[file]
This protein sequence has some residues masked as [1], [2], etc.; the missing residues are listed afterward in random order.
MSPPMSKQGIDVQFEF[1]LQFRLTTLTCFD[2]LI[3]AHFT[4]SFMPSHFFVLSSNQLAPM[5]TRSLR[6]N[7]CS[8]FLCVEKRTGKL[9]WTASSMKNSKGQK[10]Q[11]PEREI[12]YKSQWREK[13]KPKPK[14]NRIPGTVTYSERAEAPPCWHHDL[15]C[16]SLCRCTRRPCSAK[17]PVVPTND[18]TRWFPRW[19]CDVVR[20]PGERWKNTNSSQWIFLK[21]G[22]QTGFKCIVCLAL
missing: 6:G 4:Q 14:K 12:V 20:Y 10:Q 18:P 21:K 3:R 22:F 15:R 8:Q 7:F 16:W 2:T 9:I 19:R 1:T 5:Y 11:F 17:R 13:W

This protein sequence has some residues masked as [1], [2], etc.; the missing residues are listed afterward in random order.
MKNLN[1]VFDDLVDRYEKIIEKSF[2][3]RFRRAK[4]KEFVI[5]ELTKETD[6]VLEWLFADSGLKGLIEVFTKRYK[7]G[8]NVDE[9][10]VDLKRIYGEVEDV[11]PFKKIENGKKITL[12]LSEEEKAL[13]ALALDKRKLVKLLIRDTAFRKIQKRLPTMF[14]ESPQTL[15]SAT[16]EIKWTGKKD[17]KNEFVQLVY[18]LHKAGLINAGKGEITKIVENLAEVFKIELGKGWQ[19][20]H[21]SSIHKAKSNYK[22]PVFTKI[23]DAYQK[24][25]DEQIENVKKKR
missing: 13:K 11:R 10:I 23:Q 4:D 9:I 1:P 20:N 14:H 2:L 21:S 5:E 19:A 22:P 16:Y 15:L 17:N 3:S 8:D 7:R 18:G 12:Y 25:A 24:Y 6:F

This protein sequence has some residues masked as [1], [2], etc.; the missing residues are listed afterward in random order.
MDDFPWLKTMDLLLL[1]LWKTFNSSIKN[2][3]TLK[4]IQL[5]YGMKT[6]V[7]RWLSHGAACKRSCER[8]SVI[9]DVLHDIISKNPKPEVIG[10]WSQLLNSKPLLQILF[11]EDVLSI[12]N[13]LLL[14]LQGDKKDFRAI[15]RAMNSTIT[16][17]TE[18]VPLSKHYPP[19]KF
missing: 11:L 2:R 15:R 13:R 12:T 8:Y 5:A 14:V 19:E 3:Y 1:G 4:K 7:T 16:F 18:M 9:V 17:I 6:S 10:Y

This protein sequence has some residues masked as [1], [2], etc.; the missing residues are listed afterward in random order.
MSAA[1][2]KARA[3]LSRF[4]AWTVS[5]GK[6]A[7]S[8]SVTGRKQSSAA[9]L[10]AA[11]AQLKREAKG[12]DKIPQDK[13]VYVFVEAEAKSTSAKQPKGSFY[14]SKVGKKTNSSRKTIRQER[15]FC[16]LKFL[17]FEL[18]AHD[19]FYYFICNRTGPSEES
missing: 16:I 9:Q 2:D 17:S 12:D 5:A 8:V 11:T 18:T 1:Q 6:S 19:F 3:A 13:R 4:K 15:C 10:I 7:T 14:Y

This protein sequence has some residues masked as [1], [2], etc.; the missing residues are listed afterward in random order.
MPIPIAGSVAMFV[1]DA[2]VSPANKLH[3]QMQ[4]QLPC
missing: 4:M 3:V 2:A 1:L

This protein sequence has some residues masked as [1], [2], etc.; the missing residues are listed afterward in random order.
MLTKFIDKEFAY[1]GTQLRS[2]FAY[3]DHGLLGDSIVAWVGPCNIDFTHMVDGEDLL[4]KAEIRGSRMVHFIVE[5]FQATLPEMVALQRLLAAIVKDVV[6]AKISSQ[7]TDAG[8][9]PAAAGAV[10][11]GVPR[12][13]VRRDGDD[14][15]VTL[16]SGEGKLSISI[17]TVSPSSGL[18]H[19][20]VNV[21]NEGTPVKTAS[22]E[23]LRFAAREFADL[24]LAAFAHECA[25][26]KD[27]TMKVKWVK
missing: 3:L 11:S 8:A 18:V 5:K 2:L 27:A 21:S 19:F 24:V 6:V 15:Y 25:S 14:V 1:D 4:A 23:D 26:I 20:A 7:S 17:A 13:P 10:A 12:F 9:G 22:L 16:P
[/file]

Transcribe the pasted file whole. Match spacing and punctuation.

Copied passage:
This protein sequence has some residues masked as [1], [2], etc.; the missing residues are listed afterward in random order.
MSPPMSKQGIDVQFEF[1]LQFRLTTLTCFD[2]LI[3]AHFT[4]SFMPSHFFVLSSNQLAPM[5]TRSLR[6]N[7]CS[8]FLCVEKRTGKL[9]WTASSMKNSKGQK[10]Q[11]PEREI[12]YKSQWREK[13]KPKPK[14]NRIPGTVTYSERAEAPPCWHHDL[15]C[16]SLCRCTRRPCSAK[17]PVVPTND[18]TRWFPRW[19]CDVVR[20]PGERWKNTNSSQWIFLK[21]G[22]QTGFKCIVCLAL
missing: 6:G 4:Q 14:K 12:V 20:Y 10:Q 18:P 21:K 3:R 22:F 15:R 8:Q 7:F 16:W 2:T 9:I 19:R 1:T 5:Y 11:F 17:R 13:W

This protein sequence has some residues masked as [1], [2], etc.; the missing residues are listed afterward in random order.
MKNLN[1]VFDDLVDRYEKIIEKSF[2][3]RFRRAK[4]KEFVI[5]ELTKETD[6]VLEWLFADSGLKGLIEVFTKRYK[7]G[8]NVDE[9][10]VDLKRIYGEVEDV[11]PFKKIENGKKITL[12]LSEEEKAL[13]ALALDKRKLVKLLIRDTAFRKIQKRLPTMF[14]ESPQTL[15]SAT[16]EIKWTGKKD[17]KNEFVQLVY[18]LHKAGLINAGKGEITKIVENLAEVFKIELGKGWQ[19][20]H[21]SSIHKAKSNYK[22]PVFTKI[23]DAYQK[24][25]DEQIENVKKKR
missing: 13:K 11:R 10:I 23:Q 4:D 9:I 1:P 20:N 14:H 2:L 21:S 5:E 19:A 22:P 16:Y 15:L 17:N 3:S 8:D 7:R 18:G 12:Y 25:A 24:Y 6:F

This protein sequence has some residues masked as [1], [2], etc.; the missing residues are listed afterward in random order.
MDDFPWLKTMDLLLL[1]LWKTFNSSIKN[2][3]TLK[4]IQL[5]YGMKT[6]V[7]RWLSHGAACKRSCER[8]SVI[9]DVLHDIISKNPKPEVIG[10]WSQLLNSKPLLQILF[11]EDVLSI[12]N[13]LLL[14]LQGDKKDFRAI[15]RAMNSTIT[16][17]TE[18]VPLSKHYPP[19]KF
missing: 11:L 2:R 15:R 13:R 12:T 8:Y 5:A 14:V 19:E 3:Y 1:G 4:K 7:T 16:F 18:M 9:V 17:I 6:S 10:Y

This protein sequence has some residues masked as [1], [2], etc.; the missing residues are listed afterward in random order.
MSAA[1][2]KARA[3]LSRF[4]AWTVS[5]GK[6]A[7]S[8]SVTGRKQSSAA[9]L[10]AA[11]AQLKREAKG[12]DKIPQDK[13]VYVFVEAEAKSTSAKQPKGSFY[14]SKVGKKTNSSRKTIRQER[15]FC[16]LKFL[17]FEL[18]AHD[19]FYYFICNRTGPSEES
missing: 16:I 9:Q 2:D 17:S 12:D 5:A 8:V 11:T 18:T 1:Q 6:S 19:F 3:A 13:R 4:K 15:C 10:I 7:T 14:Y

This protein sequence has some residues masked as [1], [2], etc.; the missing residues are listed afterward in random order.
MPIPIAGSVAMFV[1]DA[2]VSPANKLH[3]QMQ[4]QLPC
missing: 4:M 3:V 2:A 1:L

This protein sequence has some residues masked as [1], [2], etc.; the missing residues are listed afterward in random order.
MLTKFIDKEFAY[1]GTQLRS[2]FAY[3]DHGLLGDSIVAWVGPCNIDFTHMVDGEDLL[4]KAEIRGSRMVHFIVE[5]FQATLPEMVALQRLLAAIVKDVV[6]AKISSQ[7]TDAG[8][9]PAAAGAV[10][11]GVPR[12][13]VRRDGDD[14][15]VTL[16]SGEGKLSISI[17]TVSPSSGL[18]H[19][20]VNV[21]NEGTPVKTAS[22]E[23]LRFAAREFADL[24]LAAFAHECA[25][26]KD[27]TMKVKWVK
missing: 3:L 11:S 8:A 18:V 5:K 2:L 27:A 21:S 19:F 24:V 6:V 15:Y 25:S 14:V 1:D 4:A 23:D 26:I 20:A 7:S 17:A 13:P 10:A 12:F 9:G 22:L 16:P